(RxWiki News) Many people think it is unwise to go grocery shopping on an empty stomach; doing so might lead to some poor food choices. Could the same happen when shopping after a poor night's rest?
A recent study found that sleep deprived men purchased significantly more calories and grams of food than when they had a full night's sleep.
The study also found that sleep deprived men had increased levels of a hormone called ghrelin, which is linked to increased hunger. However, the increased levels of ghrelin were not linked to the effects of sleep deprivation on food purchasing behavior.
The researchers suggested that people can help eliminate poor eating habits by maintaining a healthy sleep schedule.
"Maintain a regular sleep schedule."
Christian Benedict, PhD, of the Department of Neuroscience at Uppsala University in Uppsala, Sweden, and colleagues aimed to determine the effects of sleep deprivation on food purchasing choices.
The study consisted of 14 men who were an average 23 years of age and had a normal weight.
The researchers examined the food choices participants made on two separate occasions four weeks apart.
For one part of the study, the researchers examined the food purchasing choices made by participants who had slept eight hours the night before. On a separate occasion, the study examined the food purchasing choices made by the same participants after they had not sleep at all the night before.
The participants received a standard breakfast in the morning in order to ensure hunger did not contribute to their food purchasing choices.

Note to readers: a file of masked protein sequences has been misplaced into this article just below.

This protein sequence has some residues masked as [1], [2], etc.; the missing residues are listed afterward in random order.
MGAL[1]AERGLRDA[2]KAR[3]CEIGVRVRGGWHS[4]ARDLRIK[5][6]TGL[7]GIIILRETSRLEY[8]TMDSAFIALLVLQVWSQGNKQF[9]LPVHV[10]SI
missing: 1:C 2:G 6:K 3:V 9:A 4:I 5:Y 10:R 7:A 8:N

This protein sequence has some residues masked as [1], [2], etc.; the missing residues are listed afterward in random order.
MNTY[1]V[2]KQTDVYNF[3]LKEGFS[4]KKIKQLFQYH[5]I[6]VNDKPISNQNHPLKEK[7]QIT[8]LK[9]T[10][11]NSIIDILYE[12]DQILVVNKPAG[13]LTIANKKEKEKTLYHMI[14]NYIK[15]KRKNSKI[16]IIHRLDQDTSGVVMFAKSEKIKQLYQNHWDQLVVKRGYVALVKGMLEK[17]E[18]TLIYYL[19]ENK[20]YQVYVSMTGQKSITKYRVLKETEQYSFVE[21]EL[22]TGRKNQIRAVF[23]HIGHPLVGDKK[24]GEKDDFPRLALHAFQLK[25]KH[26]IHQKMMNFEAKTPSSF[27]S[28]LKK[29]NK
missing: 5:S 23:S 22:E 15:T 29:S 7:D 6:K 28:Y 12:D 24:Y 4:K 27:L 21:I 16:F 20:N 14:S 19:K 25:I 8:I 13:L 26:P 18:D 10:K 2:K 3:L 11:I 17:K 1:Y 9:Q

On both occasions, participants were given $50 each and instructed to purchase as much as they could from a selection of 40 different food items. Exactly 20 of the items were low-calorie foods, and the other 20 items were high-calorie foods.
The low-calorie items had less than 2 calories per gram of food. The high-calorie items had more than 2 calories per gram of food.
The researchers found that when the participants were sleep deprived, they purchased 9 percent more calories and 18 percent more grams of food in the morning than they did after sleeping for eight hours.
The design of the study was not without its risk of bias, however. It is possible that the experiment itself had an abnormal affect on the participants' behavior, which might not have occurred in their everyday environment.
Nevertheless, the study sheds light on one of the many factors that contributes to weight gain.
In a press statement, Colin Chapman, MSc, of Uppsala University and first author of the study, stated, “Our finding provides a strong rationale for suggesting that patients with concerns regarding caloric intake and weight gain maintain a healthy, normal sleep schedule.”
This study was published online September 5 in the journal Obesity and was funded by the Swedish Research Council, Swedish Brain Research Foundation and the Novo Nordisk Foundation. The authors declared no conflicts of interest.